Ferguson cancels all municipal court cases, city manager resigns
The city manager of Ferguson, Mo., has resigned in the wake of a critical Justice Department report on the behavior of local police. The city’s municipal court has also been canceled for a week, with all cases being transferred to a state judge.
Ferguson City Manager John Shaw said he believes his resignation “is in the community’s best interest,”USA Today reported.
Shaw was blamed for behavior by law enforcement and the court system which the federal government found to be racially motivated and which primarily targeted African-Americans, according to The New York Times.
In a 7-0 vote on Tuesday, the Ferguson City Council agreed to a mutual separation agreement.
“We appreciate John’s service and commitment to the City of Ferguson for the past eight years,” Mayor James Knowles III said in a statement. “The City Council and John Shaw feel that this is the appropriate time to move forward as we begin our search for a new city manager.”
On Monday, state Judge Roy L. Richter was reassigned by the Missouri Supreme Court to take over all pending and future municipal cases from Ferguson. The high court said the move was intended “to help restore public trust and confidence,” adding that Richter would be authorized to implement any reforms needed to “ensure that the rights of defendants are respected and to help restore the integrity of the system.”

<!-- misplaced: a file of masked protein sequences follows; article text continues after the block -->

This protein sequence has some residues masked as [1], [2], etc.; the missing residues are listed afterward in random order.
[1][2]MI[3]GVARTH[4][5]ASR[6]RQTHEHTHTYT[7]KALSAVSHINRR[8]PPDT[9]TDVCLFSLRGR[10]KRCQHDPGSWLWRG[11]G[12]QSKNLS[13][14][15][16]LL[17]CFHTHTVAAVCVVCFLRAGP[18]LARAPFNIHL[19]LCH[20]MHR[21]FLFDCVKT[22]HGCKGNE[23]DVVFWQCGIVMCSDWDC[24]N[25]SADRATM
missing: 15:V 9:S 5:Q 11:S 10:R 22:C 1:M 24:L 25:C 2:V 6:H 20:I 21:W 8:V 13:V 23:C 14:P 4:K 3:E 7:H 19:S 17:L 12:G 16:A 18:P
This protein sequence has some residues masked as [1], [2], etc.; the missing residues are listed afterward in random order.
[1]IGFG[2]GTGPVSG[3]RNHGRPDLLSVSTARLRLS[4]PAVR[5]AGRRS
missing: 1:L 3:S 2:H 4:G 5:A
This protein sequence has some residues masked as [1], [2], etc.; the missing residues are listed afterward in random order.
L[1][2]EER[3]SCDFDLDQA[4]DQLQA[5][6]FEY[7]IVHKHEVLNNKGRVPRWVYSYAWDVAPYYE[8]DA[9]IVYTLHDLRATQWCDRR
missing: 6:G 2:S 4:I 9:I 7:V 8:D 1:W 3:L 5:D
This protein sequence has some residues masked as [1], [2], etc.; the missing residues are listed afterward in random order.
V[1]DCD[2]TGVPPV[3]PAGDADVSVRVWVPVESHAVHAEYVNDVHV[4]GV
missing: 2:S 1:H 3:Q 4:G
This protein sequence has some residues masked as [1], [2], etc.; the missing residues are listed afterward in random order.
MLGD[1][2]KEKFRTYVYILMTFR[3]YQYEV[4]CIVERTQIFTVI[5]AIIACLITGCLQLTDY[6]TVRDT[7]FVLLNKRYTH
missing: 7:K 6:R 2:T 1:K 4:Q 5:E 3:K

Richter won’t actually take over the city’s caseload until March 19, the St. Louis Post-Dispatch reported, but he will remain in place until the state Supreme Court reverses its decision.
“The City of Ferguson Court staff is looking forward to working with Judge Richter, as it begins to regain the trust of the Ferguson Community,” Mayor Knowles said in a statement. “We understand there has been mistrust for some time, but the naming of Judge Richter will begin a new chapter for our Court."
The previous municipal court judge, Ronald Brockmeyer, resigned among allegations of unjustly issuing aggressive fines against African-Americans. The report said the heavy fines were handed down unfairly and that Brockmeyer was using the court to generate revenue for Ferguson.
A “strategy of revenue generation through policing has fostered practices in the two central parts of Ferguson’s law enforcement system – policing and the courts – that are themselves unconstitutional or that contribute to constitutional violations,” the report reads.
Mayor Knowles also said Tuesday that the city will seek out a new “reform-minded” judge to lead its municipal court. However, it is unclear when a new appointee would take over Ferguson’s cases again, as the Missouri Supreme Court’s appointment of Richter had no expiration date.
The Post-Dispatch asked court spokesperson Beth Riggert if its order was meant to last until a new judge was found, but she said she could not say when the order would be rescinded.
"The Court's intention was expressed in its order, which, as you note, is in effect until further order of the Court,” Riggert said. “I have no way to predict when or under what circumstances that might occur."